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2 reviews of St James Church in English
I wrote a book on the history of this place so will not bore just give interesting things worth seeing and a potted history.
The first mention of the church of St James in Grimsby is in a document dated 1114. There were then two churches in Grimsby the other being St Mary’s which was later demolished and its stone used to rebuild St James. In 1856 the church was restored and it suffered extensive damage by enemy action on 14 July 1940. It was again restored and hallowed on 3 December 1952. There is a ring of ten bells in the tower.
The parish church of St James is a spacious, cruciform church of the 13th century situated in the heart of Grimsby. It is an impressive building with cathedral-like proportions. A central tower from around 1365 carries a ring of ten bells. The building’s outstanding features are the combined clerestory and triforium, stretching almost completely round the interior, and its stained glass: there is a variety of notable stained glass, all from the 20th century. The Lady Chapel window illustrates the 'Magnificat’ or 'Mary’s Song’ and both transepts have attractive glass depicting scenes of creation, celebration and angels.
The original date when St James’ was founded is uncertain. However, there has been a church on this site for over 880 years with the first documented evidence being 1114. The parish church was mentioned in the Doomsday Book. You can also see Roman and Saxon bricks in the west wall.It was moved due to waterlogging. Obviously not the same church and I know many gruesome tales of the churchyard. Indeed I have followed the verger around after a storm picking up bones. (Human) a little like poltergeist. Maybe the kids who sit on the grass don’t realise that it is so packed there is only a foot or two between them and the bodies as the gravestones were all removed in the 60’s.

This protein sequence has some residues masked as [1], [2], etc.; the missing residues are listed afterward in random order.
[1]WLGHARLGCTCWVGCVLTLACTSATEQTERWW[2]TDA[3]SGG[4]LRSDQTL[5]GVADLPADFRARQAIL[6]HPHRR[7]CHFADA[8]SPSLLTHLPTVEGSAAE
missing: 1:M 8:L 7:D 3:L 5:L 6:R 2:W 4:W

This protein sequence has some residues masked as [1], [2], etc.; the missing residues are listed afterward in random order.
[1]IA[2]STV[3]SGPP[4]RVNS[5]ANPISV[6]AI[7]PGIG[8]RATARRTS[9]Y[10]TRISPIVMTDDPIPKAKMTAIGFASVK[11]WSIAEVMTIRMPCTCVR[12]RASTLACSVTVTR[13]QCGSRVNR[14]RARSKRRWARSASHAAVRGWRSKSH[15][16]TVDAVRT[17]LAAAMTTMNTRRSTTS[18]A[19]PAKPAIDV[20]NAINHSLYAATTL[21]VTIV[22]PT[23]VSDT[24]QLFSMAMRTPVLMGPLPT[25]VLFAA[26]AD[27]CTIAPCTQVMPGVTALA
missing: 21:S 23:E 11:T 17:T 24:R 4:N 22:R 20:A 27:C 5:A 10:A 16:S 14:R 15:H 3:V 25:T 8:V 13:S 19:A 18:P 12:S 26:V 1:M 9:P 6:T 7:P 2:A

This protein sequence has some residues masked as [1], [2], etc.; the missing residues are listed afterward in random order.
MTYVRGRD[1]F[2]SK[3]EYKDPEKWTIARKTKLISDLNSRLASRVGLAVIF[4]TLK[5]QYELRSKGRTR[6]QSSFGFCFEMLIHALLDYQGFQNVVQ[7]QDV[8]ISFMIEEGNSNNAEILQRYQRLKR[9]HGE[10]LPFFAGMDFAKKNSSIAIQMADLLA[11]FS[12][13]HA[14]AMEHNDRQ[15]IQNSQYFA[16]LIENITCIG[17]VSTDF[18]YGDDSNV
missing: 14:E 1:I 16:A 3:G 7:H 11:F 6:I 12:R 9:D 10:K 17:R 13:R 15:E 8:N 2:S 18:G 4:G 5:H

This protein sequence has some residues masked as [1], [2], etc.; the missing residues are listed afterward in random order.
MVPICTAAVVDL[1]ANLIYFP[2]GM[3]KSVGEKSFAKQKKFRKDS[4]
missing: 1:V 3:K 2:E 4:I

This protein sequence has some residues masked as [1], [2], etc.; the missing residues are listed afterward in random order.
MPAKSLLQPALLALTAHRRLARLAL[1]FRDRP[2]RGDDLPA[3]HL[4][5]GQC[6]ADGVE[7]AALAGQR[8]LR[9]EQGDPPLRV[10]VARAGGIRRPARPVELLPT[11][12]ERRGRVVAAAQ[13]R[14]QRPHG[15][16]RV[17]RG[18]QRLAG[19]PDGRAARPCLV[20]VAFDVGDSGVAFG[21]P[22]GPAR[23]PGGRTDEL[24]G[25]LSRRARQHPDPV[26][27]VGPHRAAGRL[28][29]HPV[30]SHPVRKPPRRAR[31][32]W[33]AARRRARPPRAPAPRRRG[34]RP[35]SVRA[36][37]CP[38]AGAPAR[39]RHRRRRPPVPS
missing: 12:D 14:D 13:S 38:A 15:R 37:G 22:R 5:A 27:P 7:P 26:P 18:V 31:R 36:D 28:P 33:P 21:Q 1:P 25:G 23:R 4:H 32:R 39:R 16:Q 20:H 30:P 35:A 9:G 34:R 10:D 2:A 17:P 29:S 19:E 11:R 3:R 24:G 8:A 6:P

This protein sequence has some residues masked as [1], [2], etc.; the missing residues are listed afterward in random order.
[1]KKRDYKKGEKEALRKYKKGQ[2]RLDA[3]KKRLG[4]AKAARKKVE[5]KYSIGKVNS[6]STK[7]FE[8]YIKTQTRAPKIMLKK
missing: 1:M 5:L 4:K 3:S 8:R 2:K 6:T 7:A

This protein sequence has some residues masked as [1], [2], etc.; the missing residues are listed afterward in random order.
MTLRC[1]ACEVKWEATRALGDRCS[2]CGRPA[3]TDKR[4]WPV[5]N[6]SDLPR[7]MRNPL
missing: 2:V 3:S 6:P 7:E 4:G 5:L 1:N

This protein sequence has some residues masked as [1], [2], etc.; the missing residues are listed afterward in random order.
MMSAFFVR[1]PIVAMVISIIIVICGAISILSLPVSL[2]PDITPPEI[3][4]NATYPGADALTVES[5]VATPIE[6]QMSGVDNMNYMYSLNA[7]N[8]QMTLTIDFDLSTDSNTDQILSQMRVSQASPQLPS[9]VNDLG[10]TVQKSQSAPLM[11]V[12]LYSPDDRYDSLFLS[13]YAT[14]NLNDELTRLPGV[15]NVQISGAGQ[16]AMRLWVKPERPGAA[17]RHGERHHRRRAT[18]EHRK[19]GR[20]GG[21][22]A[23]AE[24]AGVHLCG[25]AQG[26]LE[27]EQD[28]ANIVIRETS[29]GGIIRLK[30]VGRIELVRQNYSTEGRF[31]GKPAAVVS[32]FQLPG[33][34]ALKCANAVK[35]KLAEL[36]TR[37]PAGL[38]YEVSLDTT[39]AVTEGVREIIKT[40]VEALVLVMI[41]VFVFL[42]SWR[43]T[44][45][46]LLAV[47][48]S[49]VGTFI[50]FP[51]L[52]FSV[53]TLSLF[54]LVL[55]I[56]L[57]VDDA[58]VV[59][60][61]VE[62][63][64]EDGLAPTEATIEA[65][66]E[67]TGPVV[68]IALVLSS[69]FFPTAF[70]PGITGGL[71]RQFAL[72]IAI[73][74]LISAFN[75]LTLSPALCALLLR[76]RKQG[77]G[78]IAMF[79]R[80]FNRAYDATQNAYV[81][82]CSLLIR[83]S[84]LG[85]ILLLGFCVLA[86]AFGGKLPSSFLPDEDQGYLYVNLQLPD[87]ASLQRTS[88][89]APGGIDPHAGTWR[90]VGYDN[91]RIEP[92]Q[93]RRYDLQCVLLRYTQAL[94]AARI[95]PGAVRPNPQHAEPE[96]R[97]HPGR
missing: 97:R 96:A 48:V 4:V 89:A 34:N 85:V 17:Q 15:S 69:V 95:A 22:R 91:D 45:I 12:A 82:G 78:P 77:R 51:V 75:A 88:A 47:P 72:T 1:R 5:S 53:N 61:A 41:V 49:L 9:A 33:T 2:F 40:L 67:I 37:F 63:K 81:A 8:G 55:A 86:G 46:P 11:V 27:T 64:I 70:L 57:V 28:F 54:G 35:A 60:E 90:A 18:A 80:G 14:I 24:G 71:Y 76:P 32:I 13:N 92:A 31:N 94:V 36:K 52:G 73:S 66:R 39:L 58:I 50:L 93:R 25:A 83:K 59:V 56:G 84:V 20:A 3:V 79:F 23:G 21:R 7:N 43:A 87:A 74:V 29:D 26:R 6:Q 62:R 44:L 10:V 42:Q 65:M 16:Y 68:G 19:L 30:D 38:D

On 14th July 1943 there was an air raid on the town and two bombs were dropped on the churchyard. These destroyed the north wall of the transept, nearly all the windows were broken and most of the slates were blown off the roof. The only windows not damaged in the Second World War are those in the Memorial Chapel built to commemorate those who lost their lives in the First World War. Even today signs of shrapnel can be seen in the north face of the Lady Chapel walls.
Some bits are removed and some bricked up..a real mish mash.
By the door is the tomb of Sir Thomas Haslington transported from the Nunnery where the Grimsby Institute now stands. There is also a sun dial type stone from Wellow Abbey used for the reading of chapter and it has it’s own Imp like Lincoln. There is also a corbel head of a Spanish Lady..probably a merchants wife who visited this sea faring town.
The church contains several memorials namely : -
1. Great Grimsby Great War Roll of Honour.
2. Great Grimsby- Calendar Roll of Honour
3. 10th Battalion Lincolnshire Regiment - Tablet
4. 10th Battalion Lincolnshire Regiment - Roll of Honour
5. St. James School
6. Bermuda Volunteer Rifle Corps.
7. Great Grimsby 1939 – 1945 Roll of Honour
8. Grimsby Fishermen 1939 – 1945 –East Window
9. Lady Chapel Windows
10. Gibson Window
11. Two Brothers Memorial
12. Shrine of Remembrance
My favourite is the tombstone of the town clockmaker (now inside the church). It was his job to wind the clock (the only one in town) but he got drunk so often it would stop as he had not would it. The inscription on his tomb is so funny. “Not for the want of oiling”, means his insides with drink..compares him to a clock..
Here lies the one who strove to equal time
A task too hard each power too sublime
Time stopped his motion o’erthrew his balance wheel
Wore off his pivots though made of harden’d steel
Broke all his springs, the verge of life decay’d
And now he is though he’d ne’er been made
Not for the want of oiling that he tried
If that had done why then he ne’er had died
To the memory of Edward Ward
Who died 12th December 1847
Aged 54 years.”
Comment 1 comment on this review
bluesofty, 3 September 2008:
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